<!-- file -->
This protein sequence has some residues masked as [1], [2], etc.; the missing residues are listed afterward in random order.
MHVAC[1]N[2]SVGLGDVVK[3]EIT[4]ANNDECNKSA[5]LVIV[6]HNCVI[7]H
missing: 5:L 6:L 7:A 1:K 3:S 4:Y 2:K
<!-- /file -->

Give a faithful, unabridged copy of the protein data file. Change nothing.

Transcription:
This protein sequence has some residues masked as [1], [2], etc.; the missing residues are listed afterward in random order.
MHVAC[1]N[2]SVGLGDVVK[3]EIT[4]ANNDECNKSA[5]LVIV[6]HNCVI[7]H
missing: 5:L 6:L 7:A 1:K 3:S 4:Y 2:K